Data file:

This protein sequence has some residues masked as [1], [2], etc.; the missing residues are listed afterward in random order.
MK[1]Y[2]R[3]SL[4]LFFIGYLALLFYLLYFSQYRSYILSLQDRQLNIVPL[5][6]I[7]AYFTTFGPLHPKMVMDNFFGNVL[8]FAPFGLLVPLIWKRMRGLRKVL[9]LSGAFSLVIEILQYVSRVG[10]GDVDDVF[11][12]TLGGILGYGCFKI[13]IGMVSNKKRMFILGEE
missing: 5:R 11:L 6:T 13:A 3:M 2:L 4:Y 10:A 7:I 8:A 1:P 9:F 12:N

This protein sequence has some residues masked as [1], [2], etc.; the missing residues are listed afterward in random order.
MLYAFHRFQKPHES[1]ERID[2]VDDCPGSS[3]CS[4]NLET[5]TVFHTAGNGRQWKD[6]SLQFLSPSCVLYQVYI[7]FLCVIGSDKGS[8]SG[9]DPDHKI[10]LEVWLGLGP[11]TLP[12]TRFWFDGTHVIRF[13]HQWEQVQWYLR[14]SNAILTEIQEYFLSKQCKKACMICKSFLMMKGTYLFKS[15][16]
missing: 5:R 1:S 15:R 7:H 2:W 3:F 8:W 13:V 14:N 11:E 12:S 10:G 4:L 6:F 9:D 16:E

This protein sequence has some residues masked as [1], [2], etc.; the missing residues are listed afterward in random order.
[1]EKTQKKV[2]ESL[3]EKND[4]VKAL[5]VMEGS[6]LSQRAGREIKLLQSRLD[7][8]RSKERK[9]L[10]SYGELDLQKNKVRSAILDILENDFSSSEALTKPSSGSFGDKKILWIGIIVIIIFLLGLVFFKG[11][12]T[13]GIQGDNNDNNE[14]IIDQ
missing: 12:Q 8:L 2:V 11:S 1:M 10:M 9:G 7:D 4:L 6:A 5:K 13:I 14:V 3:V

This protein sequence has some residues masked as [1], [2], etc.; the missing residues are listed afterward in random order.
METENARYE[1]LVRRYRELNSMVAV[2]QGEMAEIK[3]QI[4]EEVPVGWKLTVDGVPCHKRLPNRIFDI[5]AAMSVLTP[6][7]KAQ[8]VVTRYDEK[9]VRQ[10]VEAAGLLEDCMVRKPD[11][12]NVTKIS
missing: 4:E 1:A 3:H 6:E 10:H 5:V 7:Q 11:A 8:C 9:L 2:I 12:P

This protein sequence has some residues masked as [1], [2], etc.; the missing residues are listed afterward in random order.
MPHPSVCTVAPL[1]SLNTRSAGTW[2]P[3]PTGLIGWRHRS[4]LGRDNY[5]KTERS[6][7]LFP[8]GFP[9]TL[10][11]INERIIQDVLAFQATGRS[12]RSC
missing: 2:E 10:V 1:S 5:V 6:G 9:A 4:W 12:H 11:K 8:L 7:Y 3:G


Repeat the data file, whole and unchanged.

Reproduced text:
This protein sequence has some residues masked as [1], [2], etc.; the missing residues are listed afterward in random order.
MK[1]Y[2]R[3]SL[4]LFFIGYLALLFYLLYFSQYRSYILSLQDRQLNIVPL[5][6]I[7]AYFTTFGPLHPKMVMDNFFGNVL[8]FAPFGLLVPLIWKRMRGLRKVL[9]LSGAFSLVIEILQYVSRVG[10]GDVDDVF[11][12]TLGGILGYGCFKI[13]IGMVSNKKRMFILGEE
missing: 5:R 11:L 6:T 13:A 3:M 2:L 4:Y 10:A 7:I 8:A 1:P 9:F 12:N

This protein sequence has some residues masked as [1], [2], etc.; the missing residues are listed afterward in random order.
MLYAFHRFQKPHES[1]ERID[2]VDDCPGSS[3]CS[4]NLET[5]TVFHTAGNGRQWKD[6]SLQFLSPSCVLYQVYI[7]FLCVIGSDKGS[8]SG[9]DPDHKI[10]LEVWLGLGP[11]TLP[12]TRFWFDGTHVIRF[13]HQWEQVQWYLR[14]SNAILTEIQEYFLSKQCKKACMICKSFLMMKGTYLFKS[15][16]
missing: 5:R 1:S 15:R 7:H 2:W 3:F 8:W 13:V 14:N 11:E 12:S 10:G 4:L 6:F 9:D 16:E

This protein sequence has some residues masked as [1], [2], etc.; the missing residues are listed afterward in random order.
[1]EKTQKKV[2]ESL[3]EKND[4]VKAL[5]VMEGS[6]LSQRAGREIKLLQSRLD[7][8]RSKERK[9]L[10]SYGELDLQKNKVRSAILDILENDFSSSEALTKPSSGSFGDKKILWIGIIVIIIFLLGLVFFKG[11][12]T[13]GIQGDNNDNNE[14]IIDQ
missing: 12:Q 8:L 2:V 11:S 1:M 10:M 9:G 7:D 4:L 6:A 5:K 13:I 14:V 3:V

This protein sequence has some residues masked as [1], [2], etc.; the missing residues are listed afterward in random order.
METENARYE[1]LVRRYRELNSMVAV[2]QGEMAEIK[3]QI[4]EEVPVGWKLTVDGVPCHKRLPNRIFDI[5]AAMSVLTP[6][7]KAQ[8]VVTRYDEK[9]VRQ[10]VEAAGLLEDCMVRKPD[11][12]NVTKIS
missing: 4:E 1:A 3:H 6:E 10:H 5:V 7:Q 11:A 8:C 9:L 2:I 12:P

This protein sequence has some residues masked as [1], [2], etc.; the missing residues are listed afterward in random order.
MPHPSVCTVAPL[1]SLNTRSAGTW[2]P[3]PTGLIGWRHRS[4]LGRDNY[5]KTERS[6][7]LFP[8]GFP[9]TL[10][11]INERIIQDVLAFQATGRS[12]RSC
missing: 2:E 10:V 1:S 5:V 6:G 9:A 4:W 12:H 11:K 8:L 7:Y 3:G